EMG was performed in 42 patients, including five with malignancy. The number of abnormal EMG findings was significantly higher in patients with malignancies (OR, 9.05; 95% CI, 1.08 to 75.57; p = 0.044). Patients with malignancies showed an increased incidence of CRD (OR, 26.25; 95% CI, 2.67 to 258.52; p = 0.008), versus those without, which remained significant after adjustment for age.

Factors associated with underlying malignancies

In the next step, interactions among the three predictive factors that were statistically significantly associated with a higher risk of malignancy in patients with IIM were investigated. We chose these significant factors for multivariate logistic regression to determine the independent predictive factors for malignancies (Table 3). The presence of CRD on the EMG conferred an OR of 25.99 (95% CI, 1.27 to 531.86; p = 0.034) for developing a malignancy. We found that CRD was another independent factor associated with malignancy in IIM, while dysphagia showed marginal statistical significance (p < 0.1). Furthermore, we found that an increase in the number of these risk factors was associated with a higher malignancy incidence. Patients with three risk factors showed a significantly higher incidence of malignancies, compared with those with zero (p = 0.007) or one (p = 0.014) (Fig. 1). RERI was calculated to determine the synergistic interaction between two variables among the three risk factors. There was no statistically significant excess risk attributable to an interaction between any two variables.

DISCUSSION

Risk factors associated with malignancies in diagnostic tests, such as EMG, or pathology besides the clinical and laboratory features have rarely been defined in patients with IIM. In this study, we found that patients with malignancies had a higher incidence of CRDs on EMG as well as dysphagia and absence of ILD, versus those without malignancies. Moreover, multivariate logistic regression analysis revealed that the CRD stood out as another independent risk factor for malignancy in IIM. When the frequency of malignancy was analyzed according to the number of risk factors, patients with three factors had a significantly increased risk of malignancies, compared with those with fewer than two.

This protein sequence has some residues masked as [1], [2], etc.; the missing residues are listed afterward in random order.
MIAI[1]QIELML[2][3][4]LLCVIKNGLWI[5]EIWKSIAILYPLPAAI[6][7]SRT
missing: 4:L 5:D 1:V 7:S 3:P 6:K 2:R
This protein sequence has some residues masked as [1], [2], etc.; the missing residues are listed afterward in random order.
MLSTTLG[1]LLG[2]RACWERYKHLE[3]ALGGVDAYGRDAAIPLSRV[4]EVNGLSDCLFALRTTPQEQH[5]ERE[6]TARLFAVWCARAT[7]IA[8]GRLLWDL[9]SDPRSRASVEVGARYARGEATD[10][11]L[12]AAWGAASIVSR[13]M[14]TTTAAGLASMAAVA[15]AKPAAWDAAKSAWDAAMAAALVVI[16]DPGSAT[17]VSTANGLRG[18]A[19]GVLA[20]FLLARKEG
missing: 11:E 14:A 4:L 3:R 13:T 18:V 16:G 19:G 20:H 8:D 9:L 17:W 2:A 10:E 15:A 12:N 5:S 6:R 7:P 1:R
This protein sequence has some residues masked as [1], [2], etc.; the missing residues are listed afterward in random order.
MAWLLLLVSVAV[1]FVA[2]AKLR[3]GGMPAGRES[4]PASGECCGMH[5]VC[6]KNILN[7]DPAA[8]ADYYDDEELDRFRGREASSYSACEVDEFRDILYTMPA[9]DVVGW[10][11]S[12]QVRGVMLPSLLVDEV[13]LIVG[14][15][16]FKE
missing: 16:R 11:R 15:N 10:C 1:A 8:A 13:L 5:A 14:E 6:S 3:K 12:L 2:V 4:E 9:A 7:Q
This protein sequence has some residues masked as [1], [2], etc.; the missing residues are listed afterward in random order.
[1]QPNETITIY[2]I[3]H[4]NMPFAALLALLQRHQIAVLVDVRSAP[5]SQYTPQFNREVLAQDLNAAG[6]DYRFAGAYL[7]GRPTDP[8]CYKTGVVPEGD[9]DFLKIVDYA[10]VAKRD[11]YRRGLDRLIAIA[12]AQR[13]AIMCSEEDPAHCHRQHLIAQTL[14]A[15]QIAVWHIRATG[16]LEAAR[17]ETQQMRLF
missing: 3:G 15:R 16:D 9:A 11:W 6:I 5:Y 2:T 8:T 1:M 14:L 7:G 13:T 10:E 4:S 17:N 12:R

The standardized incidence ratios for malignancy in patients with dermatomyositis have been reported to be up to 14.2% [2,4,5]. The frequency of malignancies in patients with dermatomyositis and polymyositis has been reported to range from 15% to 35.7% and from 3.1% to 14.3%, respectively [2,3,4,6,7,14,15]. Our study showed that the frequencies of malignancies associated with dermatomyositis and polymyositis were 22% and 8%, respectively, within the range reported in previous studies, and there was no significant difference in the risk of malignancy between dermatomyositis and polymyositis patients.
Ovarian, lung, pancreatic, stomach, and colorectal cancers, and lymphomas have been reported as the most commonly associated malignancies in dermatomyositis [2,3,4]. In Asia, nasopharyngeal carcinoma is also reported frequently in IIM [2,7]. Among the various histological types of malignancy associated with IIM, adenocarcinoma is reported most frequently [4]. We also found that the most common histological type of the malignancies was adenocarcinoma (50%), although the origin of the malignancies varied.
Risk factors associated with concomitant malignancies in IIM include older age, dysphagia, absence of ILD, males, muscle enzyme levels, rapid onset of skin and/or muscular symptoms, skin necrosis, and periungal erythema, which have been reported in different combinations in various studies [2,3,6,7]. Of these factors, older age, dysphagia, and absence of ILD have been reported repeatedly as risk factors for malignancies. In this study, we also found that patients with malignancies had a higher frequency of dysphagia and absence of ILD, versus those without.
While the mechanism(s) behind the association between malignancy and dysphagia or absence of ILD have not been established, several hypotheses have been proposed. The association of dysphagia with malignancies might be explained by a mechanical component of gastric cancer or laryngeal muscle weakness due to cancer [2,7]. However, only two patients with gastric cancer and one with nasopharyngeal cancer were included in this study and that the significant difference between patients with and without malignancy was maintained after excluding these patients (85.7% vs. 15.7%, p < 0.001).
In the case of the negative association between ILD and malignancy, one possibility suggested in a previous study was that patients with ILD had a poor prognosis [16], indicating that they might not live long enough to develop malignancies [7]. However, the mean follow-up duration of patients with and without ILD was not significantly different in the present study, consistent with the findings of So et al. [2]. Another possibility is that the involvement of the muscular system in paraneoplastic syndrome may have a different mechanism, compared with that of IIM, which is associated with sparing of inflammatory cell infiltration in the lung.